Is the mysterious central character a composite of academics you might have known, or is he a total invention?

Obviously I’m drawing on certain people I have known. I made my central character a Harvard professor who had a Russian background. The inter-academic squabbles in the book are things I have personally known of.

You demonstrate intimate knowledge of the Russian security services.

I’ve always had an interest in the KGB. I have had many conversations with Ukrainians, Americans, Europeans, and others who have been followed, approached, sometimes persecuted.

Were you ever approached?

Yes, in the 1970s and ’80s I had run-ins with the KGB. I met with these people and they tried … they don’t come right out and say it but they pretended to want to be pals, to trade books, that kind of thing. Who knows what they had in mind? I was never lucky enough to have had a night with a hard-working KGB girl in one of their honey traps. (laughs)

Has the FBI taken an interest in you, or have they left you alone?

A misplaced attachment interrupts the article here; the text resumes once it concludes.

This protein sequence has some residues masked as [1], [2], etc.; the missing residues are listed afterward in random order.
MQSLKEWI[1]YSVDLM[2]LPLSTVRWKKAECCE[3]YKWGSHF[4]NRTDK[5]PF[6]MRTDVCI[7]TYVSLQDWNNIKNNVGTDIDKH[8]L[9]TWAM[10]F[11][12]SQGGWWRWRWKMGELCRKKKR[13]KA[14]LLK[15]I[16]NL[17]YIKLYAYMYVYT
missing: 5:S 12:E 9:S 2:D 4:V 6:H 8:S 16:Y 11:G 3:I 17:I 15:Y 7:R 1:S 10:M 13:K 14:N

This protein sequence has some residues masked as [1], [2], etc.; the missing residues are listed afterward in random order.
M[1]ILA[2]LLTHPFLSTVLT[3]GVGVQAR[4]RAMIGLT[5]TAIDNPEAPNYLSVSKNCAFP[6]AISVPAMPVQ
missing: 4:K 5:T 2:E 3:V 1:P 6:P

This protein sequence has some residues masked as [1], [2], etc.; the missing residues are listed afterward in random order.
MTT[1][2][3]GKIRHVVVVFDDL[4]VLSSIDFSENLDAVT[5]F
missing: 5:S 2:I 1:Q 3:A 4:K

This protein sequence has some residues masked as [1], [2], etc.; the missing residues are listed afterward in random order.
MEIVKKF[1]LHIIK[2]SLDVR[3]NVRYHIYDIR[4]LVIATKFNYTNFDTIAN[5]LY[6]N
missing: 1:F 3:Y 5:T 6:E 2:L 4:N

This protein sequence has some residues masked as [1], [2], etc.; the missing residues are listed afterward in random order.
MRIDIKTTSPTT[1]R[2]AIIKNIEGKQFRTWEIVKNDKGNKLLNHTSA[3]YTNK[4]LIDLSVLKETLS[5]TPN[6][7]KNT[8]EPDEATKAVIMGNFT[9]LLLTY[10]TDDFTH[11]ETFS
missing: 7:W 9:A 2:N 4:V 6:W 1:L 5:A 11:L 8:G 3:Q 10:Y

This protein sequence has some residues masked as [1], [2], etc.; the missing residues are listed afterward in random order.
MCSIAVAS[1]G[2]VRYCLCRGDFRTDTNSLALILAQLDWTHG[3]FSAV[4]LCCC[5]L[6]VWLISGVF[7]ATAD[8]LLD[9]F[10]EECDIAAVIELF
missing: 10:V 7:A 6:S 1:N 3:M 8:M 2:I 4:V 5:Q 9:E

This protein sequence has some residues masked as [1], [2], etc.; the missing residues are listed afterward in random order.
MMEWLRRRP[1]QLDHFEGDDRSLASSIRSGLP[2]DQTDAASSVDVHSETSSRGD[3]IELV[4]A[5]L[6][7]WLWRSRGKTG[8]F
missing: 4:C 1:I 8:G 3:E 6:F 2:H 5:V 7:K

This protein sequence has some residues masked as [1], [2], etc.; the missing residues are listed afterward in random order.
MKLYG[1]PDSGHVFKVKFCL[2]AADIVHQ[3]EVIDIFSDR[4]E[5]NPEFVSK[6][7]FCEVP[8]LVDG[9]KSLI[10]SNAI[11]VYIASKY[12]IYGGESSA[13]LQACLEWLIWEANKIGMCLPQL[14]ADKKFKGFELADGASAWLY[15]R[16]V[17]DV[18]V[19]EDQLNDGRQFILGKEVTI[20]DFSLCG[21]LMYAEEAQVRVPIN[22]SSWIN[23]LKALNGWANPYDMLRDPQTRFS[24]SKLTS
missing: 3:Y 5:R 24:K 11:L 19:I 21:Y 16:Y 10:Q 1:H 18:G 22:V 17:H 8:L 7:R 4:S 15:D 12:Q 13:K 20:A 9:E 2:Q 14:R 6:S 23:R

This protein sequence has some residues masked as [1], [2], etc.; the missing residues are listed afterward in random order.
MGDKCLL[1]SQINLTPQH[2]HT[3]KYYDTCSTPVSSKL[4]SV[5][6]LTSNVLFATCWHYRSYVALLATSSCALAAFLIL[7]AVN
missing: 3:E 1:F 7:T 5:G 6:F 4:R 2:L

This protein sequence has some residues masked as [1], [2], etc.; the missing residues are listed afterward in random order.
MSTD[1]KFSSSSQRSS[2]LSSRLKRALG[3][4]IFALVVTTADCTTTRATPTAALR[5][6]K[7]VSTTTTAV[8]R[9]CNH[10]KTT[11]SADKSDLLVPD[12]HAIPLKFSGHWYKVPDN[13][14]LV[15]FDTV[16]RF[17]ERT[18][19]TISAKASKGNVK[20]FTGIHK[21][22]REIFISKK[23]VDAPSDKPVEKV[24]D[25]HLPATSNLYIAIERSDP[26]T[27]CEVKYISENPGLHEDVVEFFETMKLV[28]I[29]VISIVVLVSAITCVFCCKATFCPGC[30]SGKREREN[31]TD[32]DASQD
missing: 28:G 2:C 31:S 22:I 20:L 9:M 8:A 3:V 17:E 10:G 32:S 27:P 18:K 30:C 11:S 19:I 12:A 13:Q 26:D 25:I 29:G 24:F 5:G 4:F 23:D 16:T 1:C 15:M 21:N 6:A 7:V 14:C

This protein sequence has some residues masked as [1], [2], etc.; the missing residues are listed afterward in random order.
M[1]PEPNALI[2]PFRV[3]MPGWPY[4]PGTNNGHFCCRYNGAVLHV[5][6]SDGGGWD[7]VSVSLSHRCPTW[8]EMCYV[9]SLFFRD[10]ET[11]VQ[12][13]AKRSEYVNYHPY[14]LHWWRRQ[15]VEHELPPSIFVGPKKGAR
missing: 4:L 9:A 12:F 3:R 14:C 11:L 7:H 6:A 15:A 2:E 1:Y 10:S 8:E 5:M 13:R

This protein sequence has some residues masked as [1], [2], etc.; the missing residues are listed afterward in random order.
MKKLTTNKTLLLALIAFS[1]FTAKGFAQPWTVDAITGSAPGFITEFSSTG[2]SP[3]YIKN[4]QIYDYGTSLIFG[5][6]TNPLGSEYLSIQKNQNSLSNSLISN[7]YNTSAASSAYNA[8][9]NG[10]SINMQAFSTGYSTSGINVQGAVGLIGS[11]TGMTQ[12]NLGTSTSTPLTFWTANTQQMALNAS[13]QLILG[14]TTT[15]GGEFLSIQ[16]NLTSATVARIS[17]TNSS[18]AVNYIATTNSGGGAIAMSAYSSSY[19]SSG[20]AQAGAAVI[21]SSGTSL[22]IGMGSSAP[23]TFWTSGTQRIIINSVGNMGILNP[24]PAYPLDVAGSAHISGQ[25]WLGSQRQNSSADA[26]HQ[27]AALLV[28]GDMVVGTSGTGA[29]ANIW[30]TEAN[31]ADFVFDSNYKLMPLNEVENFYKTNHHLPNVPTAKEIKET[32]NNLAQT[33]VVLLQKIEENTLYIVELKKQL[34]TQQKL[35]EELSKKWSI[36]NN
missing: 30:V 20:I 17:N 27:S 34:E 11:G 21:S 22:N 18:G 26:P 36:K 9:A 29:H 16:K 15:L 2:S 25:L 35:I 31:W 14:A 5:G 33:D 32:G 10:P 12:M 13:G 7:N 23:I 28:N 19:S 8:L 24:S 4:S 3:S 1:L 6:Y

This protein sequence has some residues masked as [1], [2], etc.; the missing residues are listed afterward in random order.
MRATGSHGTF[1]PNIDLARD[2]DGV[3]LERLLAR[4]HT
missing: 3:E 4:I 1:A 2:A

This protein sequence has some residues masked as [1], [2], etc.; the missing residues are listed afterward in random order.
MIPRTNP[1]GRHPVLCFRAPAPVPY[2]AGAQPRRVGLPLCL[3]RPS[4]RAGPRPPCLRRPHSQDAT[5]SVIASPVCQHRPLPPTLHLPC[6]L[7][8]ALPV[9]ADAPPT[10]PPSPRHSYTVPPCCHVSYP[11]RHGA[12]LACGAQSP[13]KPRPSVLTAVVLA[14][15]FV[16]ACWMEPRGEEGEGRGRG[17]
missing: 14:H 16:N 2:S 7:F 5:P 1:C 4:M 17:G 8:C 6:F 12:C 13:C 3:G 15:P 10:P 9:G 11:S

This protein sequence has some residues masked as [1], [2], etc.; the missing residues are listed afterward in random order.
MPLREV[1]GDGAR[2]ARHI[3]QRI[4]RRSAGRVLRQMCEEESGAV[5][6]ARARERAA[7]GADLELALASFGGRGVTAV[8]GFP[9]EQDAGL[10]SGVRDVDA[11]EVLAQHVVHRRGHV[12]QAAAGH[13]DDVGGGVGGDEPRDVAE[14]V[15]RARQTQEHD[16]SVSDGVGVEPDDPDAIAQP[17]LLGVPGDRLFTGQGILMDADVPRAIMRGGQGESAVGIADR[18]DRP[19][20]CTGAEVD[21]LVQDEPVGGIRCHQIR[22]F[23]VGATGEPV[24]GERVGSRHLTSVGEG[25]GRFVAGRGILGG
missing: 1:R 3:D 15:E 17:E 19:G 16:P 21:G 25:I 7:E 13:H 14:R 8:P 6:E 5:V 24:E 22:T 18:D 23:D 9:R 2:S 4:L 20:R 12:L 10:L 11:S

They’ll never leave you alone. I met with the FBI 10 or 15 times when they wanted to recruit me. They were far more open about it. The KGB was bad enough, but the FBI was much worse. They played on my American loyalties to function as an informant. We are on the same side, they said. I did not take up their leads.

On a more general subject, where does Kiev fit into Russian history? Don’t you accept that Russia was essentially “born” in Kiev in the 800s?

Of course not. I reject that. The notion is absurd. The Russian state evolved in the 14th century.

This idea is back in play today, isn’t it?

Yes indeed. It is fundamental to Putin’s current behavior on the Ukraine borders.

How do the Germans recall their defeat?

They remember how their soldiers strutted along the streets of occupied Europe for five years as the “beautiful, seductive master race.” My father remembers seeing them in Kiev, the handsome, well-groomed troops in polished boots. But then in 1944–45, they looked more like emaciated rats willing to trade everything “for a can of smelly sardines … pants frayed, eyes turned away.” Günter Grass writes about some of this in his memoir.